Margret Atwood is most noted for her novels and the many awards, including a Booker Award, that they have won. Yet Atwood began her writing career as a poet in the 1960s with her first poetry collection Double Persephone published in 1961. After a decade of not publishing new poems, Atwood produced The Door in 2007. It is generally critically agreed, as Jay Parini of the UK’s The Guardian confirms, that this collection (Houghton Mifflin Harcourt (November 7, 2007)) is an excellent addition to Atwood’s corpus of acclaimed and popular work. The collection covers three categories of topic. The one topic addresses social commentary about dark corners in people's lives that drive them to asking lacerating question and associate with dark deeds. Included in this are the issues of war and torture and dark, hurting poets. A second topic addresses personal revelations about her life as she had her 68th birthday in 2007. She reminisces about her mother and father and other childhood and youthful memories. Critical opinion suggests that these might be her weakest poems, though "weak" doesn't equate with "failed." The third topic is that of approaching death. The final poem of the collection, and the one from which the title derives, is critically acclaimed as a splendid examination of Atwood's perception of and feelings toward the approach of death:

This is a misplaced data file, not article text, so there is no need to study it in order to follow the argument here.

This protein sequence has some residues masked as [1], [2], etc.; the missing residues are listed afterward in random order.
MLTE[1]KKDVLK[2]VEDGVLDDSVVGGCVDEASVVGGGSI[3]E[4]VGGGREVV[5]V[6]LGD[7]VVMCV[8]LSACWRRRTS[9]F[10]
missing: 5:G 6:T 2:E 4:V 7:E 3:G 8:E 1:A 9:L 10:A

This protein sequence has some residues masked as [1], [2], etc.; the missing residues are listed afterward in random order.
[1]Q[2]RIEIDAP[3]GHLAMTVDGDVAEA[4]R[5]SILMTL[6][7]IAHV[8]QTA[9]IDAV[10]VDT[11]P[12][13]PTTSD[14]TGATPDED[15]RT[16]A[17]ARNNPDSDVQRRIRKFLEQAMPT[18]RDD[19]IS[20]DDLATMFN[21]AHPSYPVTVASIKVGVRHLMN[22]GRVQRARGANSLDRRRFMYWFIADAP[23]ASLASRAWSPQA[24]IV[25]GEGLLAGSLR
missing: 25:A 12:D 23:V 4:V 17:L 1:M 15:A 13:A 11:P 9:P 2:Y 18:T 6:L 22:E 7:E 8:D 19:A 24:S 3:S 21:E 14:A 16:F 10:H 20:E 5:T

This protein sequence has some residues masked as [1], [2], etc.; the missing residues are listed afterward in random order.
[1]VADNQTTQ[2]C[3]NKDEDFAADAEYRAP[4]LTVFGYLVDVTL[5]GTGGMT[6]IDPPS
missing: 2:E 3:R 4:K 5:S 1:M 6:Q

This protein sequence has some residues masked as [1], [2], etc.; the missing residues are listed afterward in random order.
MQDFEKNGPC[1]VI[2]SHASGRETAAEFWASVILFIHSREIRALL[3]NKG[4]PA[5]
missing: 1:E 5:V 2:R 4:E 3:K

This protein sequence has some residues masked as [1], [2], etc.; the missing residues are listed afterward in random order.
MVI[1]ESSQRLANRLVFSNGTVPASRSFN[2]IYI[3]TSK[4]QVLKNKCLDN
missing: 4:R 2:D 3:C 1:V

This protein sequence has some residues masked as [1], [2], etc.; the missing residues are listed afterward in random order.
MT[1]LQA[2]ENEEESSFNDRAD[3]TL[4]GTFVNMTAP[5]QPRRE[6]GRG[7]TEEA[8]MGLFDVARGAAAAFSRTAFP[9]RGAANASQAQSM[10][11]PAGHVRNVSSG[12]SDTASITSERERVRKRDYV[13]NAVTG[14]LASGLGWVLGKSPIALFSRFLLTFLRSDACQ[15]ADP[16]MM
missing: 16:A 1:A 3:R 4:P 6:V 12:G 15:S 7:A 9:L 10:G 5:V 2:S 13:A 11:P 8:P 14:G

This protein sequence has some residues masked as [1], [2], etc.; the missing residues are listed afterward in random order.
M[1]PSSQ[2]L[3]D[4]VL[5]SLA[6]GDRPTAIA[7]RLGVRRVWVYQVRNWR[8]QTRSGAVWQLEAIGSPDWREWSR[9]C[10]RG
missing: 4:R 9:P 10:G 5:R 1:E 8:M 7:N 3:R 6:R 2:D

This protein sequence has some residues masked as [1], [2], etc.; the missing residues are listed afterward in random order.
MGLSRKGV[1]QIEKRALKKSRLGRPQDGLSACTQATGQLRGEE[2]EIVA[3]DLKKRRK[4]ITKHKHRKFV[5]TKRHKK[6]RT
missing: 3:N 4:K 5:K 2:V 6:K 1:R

You confide yourself to the darkness.
You step in.
The door swings closed.